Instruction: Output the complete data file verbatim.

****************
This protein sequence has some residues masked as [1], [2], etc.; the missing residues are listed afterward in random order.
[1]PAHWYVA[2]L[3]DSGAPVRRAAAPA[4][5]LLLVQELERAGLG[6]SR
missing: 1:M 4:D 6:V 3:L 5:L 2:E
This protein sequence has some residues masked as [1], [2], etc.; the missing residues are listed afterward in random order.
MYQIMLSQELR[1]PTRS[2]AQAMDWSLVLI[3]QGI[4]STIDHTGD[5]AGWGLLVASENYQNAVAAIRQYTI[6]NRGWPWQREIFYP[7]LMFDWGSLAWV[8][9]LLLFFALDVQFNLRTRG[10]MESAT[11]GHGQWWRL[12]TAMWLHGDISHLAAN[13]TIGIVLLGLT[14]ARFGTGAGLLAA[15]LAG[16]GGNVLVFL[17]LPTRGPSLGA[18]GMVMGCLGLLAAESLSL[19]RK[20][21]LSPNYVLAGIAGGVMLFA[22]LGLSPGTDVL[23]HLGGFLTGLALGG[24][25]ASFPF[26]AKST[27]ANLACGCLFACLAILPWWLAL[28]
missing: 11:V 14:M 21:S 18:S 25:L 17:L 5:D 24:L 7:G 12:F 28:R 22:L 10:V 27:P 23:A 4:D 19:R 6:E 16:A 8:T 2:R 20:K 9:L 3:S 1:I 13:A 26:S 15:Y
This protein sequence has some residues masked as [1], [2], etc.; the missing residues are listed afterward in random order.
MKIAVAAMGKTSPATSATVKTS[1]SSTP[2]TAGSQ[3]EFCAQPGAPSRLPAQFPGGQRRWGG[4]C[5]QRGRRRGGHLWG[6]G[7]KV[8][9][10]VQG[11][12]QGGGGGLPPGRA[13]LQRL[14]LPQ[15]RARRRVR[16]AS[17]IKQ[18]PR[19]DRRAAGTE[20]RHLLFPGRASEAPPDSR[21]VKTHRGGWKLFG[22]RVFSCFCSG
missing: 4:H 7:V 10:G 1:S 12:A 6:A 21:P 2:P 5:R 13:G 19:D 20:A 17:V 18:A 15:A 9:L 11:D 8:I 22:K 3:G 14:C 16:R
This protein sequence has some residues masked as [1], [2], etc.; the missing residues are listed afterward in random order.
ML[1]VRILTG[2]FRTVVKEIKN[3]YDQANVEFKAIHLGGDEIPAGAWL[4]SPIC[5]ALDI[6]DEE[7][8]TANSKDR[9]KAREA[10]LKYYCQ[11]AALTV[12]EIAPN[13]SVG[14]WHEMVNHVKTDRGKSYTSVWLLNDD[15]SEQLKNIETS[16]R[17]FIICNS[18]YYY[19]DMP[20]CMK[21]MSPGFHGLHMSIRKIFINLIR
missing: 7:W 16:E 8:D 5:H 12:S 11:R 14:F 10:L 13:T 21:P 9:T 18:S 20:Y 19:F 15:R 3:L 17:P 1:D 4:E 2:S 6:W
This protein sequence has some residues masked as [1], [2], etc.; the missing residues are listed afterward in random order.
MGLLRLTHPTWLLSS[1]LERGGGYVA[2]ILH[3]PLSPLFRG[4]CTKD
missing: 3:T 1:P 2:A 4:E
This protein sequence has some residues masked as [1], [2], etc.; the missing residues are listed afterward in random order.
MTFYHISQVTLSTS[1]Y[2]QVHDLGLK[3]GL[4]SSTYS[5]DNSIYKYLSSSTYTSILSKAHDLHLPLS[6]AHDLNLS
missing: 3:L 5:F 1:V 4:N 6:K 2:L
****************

This protein sequence has some residues masked as [1], [2], etc.; the missing residues are listed afterward in random order.
[1]PAHWYVA[2]L[3]DSGAPVRRAAAPA[4][5]LLLVQELERAGLG[6]SR
missing: 1:M 4:D 6:V 3:L 5:L 2:E
This protein sequence has some residues masked as [1], [2], etc.; the missing residues are listed afterward in random order.
MYQIMLSQELR[1]PTRS[2]AQAMDWSLVLI[3]QGI[4]STIDHTGD[5]AGWGLLVASENYQNAVAAIRQYTI[6]NRGWPWQREIFYP[7]LMFDWGSLAWV[8][9]LLLFFALDVQFNLRTRG[10]MESAT[11]GHGQWWRL[12]TAMWLHGDISHLAAN[13]TIGIVLLGLT[14]ARFGTGAGLLAA[15]LAG[16]GGNVLVFL[17]LPTRGPSLGA[18]GMVMGCLGLLAAESLSL[19]RK[20][21]LSPNYVLAGIAGGVMLFA[22]LGLSPGTDVL[23]HLGGFLTGLALGG[24][25]ASFPF[26]AKST[27]ANLACGCLFACLAILPWWLAL[28]
missing: 11:V 14:M 21:S 18:S 25:L 17:L 5:D 24:L 7:G 12:F 28:R 22:L 10:V 27:P 23:A 4:D 19:R 6:E 16:A 8:T 2:R 20:K 9:L 3:S 1:I 13:A 26:S 15:Y
This protein sequence has some residues masked as [1], [2], etc.; the missing residues are listed afterward in random order.
MKIAVAAMGKTSPATSATVKTS[1]SSTP[2]TAGSQ[3]EFCAQPGAPSRLPAQFPGGQRRWGG[4]C[5]QRGRRRGGHLWG[6]G[7]KV[8][9][10]VQG[11][12]QGGGGGLPPGRA[13]LQRL[14]LPQ[15]RARRRVR[16]AS[17]IKQ[18]PR[19]DRRAAGTE[20]RHLLFPGRASEAPPDSR[21]VKTHRGGWKLFG[22]RVFSCFCSG
missing: 4:H 7:V 10:G 1:S 12:A 6:A 21:P 2:P 5:R 13:G 19:D 20:A 17:V 18:A 15:A 9:L 11:D 8:I 22:K 3:G 14:C 16:R
This protein sequence has some residues masked as [1], [2], etc.; the missing residues are listed afterward in random order.
ML[1]VRILTG[2]FRTVVKEIKN[3]YDQANVEFKAIHLGGDEIPAGAWL[4]SPIC[5]ALDI[6]DEE[7][8]TANSKDR[9]KAREA[10]LKYYCQ[11]AALTV[12]EIAPN[13]SVG[14]WHEMVNHVKTDRGKSYTSVWLLNDD[15]SEQLKNIETS[16]R[17]FIICNS[18]YYY[19]DMP[20]CMK[21]MSPGFHGLHMSIRKIFINLIR
missing: 7:W 16:E 8:D 5:H 12:S 11:R 14:F 10:L 13:T 21:P 9:T 18:S 20:Y 19:F 15:R 3:L 17:P 1:D 4:E 2:S 6:W
This protein sequence has some residues masked as [1], [2], etc.; the missing residues are listed afterward in random order.
MGLLRLTHPTWLLSS[1]LERGGGYVA[2]ILH[3]PLSPLFRG[4]CTKD
missing: 3:T 1:P 2:A 4:E
This protein sequence has some residues masked as [1], [2], etc.; the missing residues are listed afterward in random order.
MTFYHISQVTLSTS[1]Y[2]QVHDLGLK[3]GL[4]SSTYS[5]DNSIYKYLSSSTYTSILSKAHDLHLPLS[6]AHDLNLS
missing: 3:L 5:F 1:V 4:N 6:K 2:L